The Data Protection Commission (DPC) has raised "serious doubts" over the lawfulness of collecting personal data relating to the Covid-19 Pandemic Unemployment Payment (PUP) at airports.
The Government has been criticised for halting PUP for people engaged in foreign travel but has defended the practice, saying more than 90pc of cases related to recipients who were leaving the country permanently.
Social Protection Minister Heather Humphreys announced a Government U-turn on Wednesday to say PUP won't be stopped for people who are travelling for holidays in green list countries.
The data watchdog has been examining the collection of data from passengers at airports and ports.
Deputy Data Commissioner Graham Doyle said last night that the Department of Social Protection had provided further information on the collection and processing of personal data for the purposes of cancelling the PUP and other social welfare benefits.
He said the department had the responsibility to ensure the eligibility criteria for its welfare schemes were being complied with and that it was a requirement for most of the schemes that the recipients must live in Ireland.
Mr Doyle said the 2005 legislation - which gives powers to social welfare inspectors - states they must have "reasonable grounds to believe there has been a contravention" of the social welfare act to "question and make enquiries of a person who is a passenger".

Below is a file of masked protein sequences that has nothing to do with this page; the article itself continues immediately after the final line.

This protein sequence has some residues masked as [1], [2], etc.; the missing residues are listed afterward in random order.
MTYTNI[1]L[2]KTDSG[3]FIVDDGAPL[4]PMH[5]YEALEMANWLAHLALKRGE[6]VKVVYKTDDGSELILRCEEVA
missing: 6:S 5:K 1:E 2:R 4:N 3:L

He said: "The department has confirmed to the DPC that, in respect of certain flights over the last number of months, all of the customers boarding the flight were, and continue to be, asked for their details, including name, address and PPSN.
"The DPC cannot see how this practice of collecting information from all passengers simply on the basis they are travelling to a certain destination conforms with the powers of inspectors under the 2005 Act to act and question (and therefore collect data from) a passenger where they have reasonable grounds to believe there has been a contravention. On that basis, the DPC has serious doubts about the lawfulness of the collection and processing of personal data in this context."
He said the DPC was following up the matter with the department "as this practice continues today".
Last night, the department insisted the checks "have a firm legal basis", telling RTÉ they're "vital in order to combat social welfare fraud and protect taxpayers' money".
The Free Legal Advice Centres (FLAC) also raised concern about the issue, arguing it shows the Department of Social Protection "has been operating a blanket policy of questioning passengers boarding certain flights over the last few months".
FLAC managing solicitor Sinead Lucey said that under the 2005 law allowing inspectors to question passengers they must have "reasonable grounds" to believe there has been some contravention of social welfare law before they may approach someone at the airport and make enquiries.
"The mere presence of a person at the airport is not sufficient grounds for them to be questioned about a social welfare payment," she added.
FLAC chief Eilis Barry said there must be a review of the activities of inspectors at airports to ensure departmental policy properly reflects the limited powers they have.